May 5, 2012
By Mouna Sadek
The International Monetary Fund (IMF) is asking for financial support from Algeria.
In January, IMF Managing Director Christine Lagarde requested $500 billion to fund loans to emerging markets and developing countries. In an April 19th meeting with the Intergovernmental Group of Twenty-Four on International Monetary Affairs and Development (G-24), of which Algeria is a member, the IMF called on “advanced economies” to help “restore stability and to implement credible and sustainable fiscal adjustment programs”.
“The request was made by the IMF to Algeria as a country with a financial surplus, to increase the Bretton Woods institution’s resources so that it will be in a position to offer loans to countries needing them,” said Algerian Finance Minister Karim Djoudi in a recent statement.
Algeria will declare its position regarding the request before the next annual general assembly of the IMF and the World Bank, planned for Tokyo in October, Djoudi said.
The IMF request is evidence of a positive turn-around in Algeria’s situation, said Algerian Minister of Industry and Investment Promotion Hamid Temmar on April 26th. At the launch of his book on Algeria’s transition from an emerging economy, Temmar explained that the country had gone from being an IMF borrower in the 1990s to a net lender.
Last week, the G-20 committed itself to handing over more than $430 billion in additional resources to the IMF. The IMF is relying on G-24 nations to supply the additional funds.
For now, Algeria is looking into the possibility of acting on the IMF proposal.
To this end, Djoudi explained that his country would have to “make a careful evaluation of the detailed conditions of the offer”.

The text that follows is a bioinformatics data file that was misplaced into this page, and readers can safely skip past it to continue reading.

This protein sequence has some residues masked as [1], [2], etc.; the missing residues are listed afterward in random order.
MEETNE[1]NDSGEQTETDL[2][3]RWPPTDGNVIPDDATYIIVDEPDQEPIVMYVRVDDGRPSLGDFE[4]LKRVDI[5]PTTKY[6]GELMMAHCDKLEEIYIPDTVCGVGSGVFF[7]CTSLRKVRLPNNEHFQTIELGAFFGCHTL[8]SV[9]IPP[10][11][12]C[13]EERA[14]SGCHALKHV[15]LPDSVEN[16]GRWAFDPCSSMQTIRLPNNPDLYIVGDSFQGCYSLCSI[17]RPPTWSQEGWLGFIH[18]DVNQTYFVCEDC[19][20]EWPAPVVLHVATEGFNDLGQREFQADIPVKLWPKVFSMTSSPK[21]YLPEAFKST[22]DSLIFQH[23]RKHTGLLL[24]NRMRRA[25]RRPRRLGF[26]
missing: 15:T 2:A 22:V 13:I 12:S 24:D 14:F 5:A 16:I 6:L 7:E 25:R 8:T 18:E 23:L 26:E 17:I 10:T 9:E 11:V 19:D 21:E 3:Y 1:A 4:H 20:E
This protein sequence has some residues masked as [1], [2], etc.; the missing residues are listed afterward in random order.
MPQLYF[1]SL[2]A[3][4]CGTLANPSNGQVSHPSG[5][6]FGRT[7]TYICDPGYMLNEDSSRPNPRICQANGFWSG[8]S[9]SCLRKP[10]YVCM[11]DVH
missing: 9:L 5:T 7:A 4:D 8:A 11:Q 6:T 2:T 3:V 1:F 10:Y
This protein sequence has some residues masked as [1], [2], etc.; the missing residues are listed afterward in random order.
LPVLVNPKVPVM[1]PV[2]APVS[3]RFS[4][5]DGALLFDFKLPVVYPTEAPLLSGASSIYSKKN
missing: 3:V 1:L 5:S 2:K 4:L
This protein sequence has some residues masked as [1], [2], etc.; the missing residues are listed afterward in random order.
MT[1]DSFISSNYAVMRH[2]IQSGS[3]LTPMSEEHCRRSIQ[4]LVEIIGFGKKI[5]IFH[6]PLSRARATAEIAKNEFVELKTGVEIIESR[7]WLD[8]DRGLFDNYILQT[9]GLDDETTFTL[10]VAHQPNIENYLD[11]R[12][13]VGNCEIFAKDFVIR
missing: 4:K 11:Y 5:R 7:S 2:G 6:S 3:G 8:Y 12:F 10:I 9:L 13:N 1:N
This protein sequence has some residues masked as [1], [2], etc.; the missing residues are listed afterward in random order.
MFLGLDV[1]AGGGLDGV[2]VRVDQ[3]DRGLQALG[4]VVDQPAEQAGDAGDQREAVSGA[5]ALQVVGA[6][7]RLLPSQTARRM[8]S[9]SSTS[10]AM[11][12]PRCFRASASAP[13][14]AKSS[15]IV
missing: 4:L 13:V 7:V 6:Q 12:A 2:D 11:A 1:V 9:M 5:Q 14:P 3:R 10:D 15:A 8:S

“We need to know if the IMF is envisaging carrying out this operation to strengthen its financial capabilities through requests for loans or through deposits being made in return for payment, along with the returns they intend offering,” added the Algerian minister.
The IMF request is driven by the comfortable financial position of the Algerian government in recent years, with currency reserves of around $205.2 billion, according to the latest IMF report.
Algeria has gone from being a bankrupt country, with less than a month’s emergency reserves in hand, as was the case between 1984 and 1994, to having enough in reserve to cover its operating costs for five years, economist Abdelmalek Serrai, recalled in the columns of Algérie News.
“This positive change is due to the economic measures implemented by Algeria, with early repayment of the country’s debts,” he explained.
The proposal, if accepted by Algiers, he said, could be beneficial to the country both diplomatically and economically.
“The fact that the IMF has sought help from Algeria gives the country more influence, particularly in international negotiations. This is also an economic and financial opportunity to turn a profit from Algeria’s reserves,” he stressed.
Some feel that the Algerian surplus should be invested elsewhere.
Economist Abderrahmane Mebtoul provided a much more measured response. He explained to Magharebia that, insofar as Algeria has invested nearly 90 per cent of its reserves abroad – in American and European banks, to be precise – that it would be difficult for it to help the IMF.
He said it might be wiser to invest locally.
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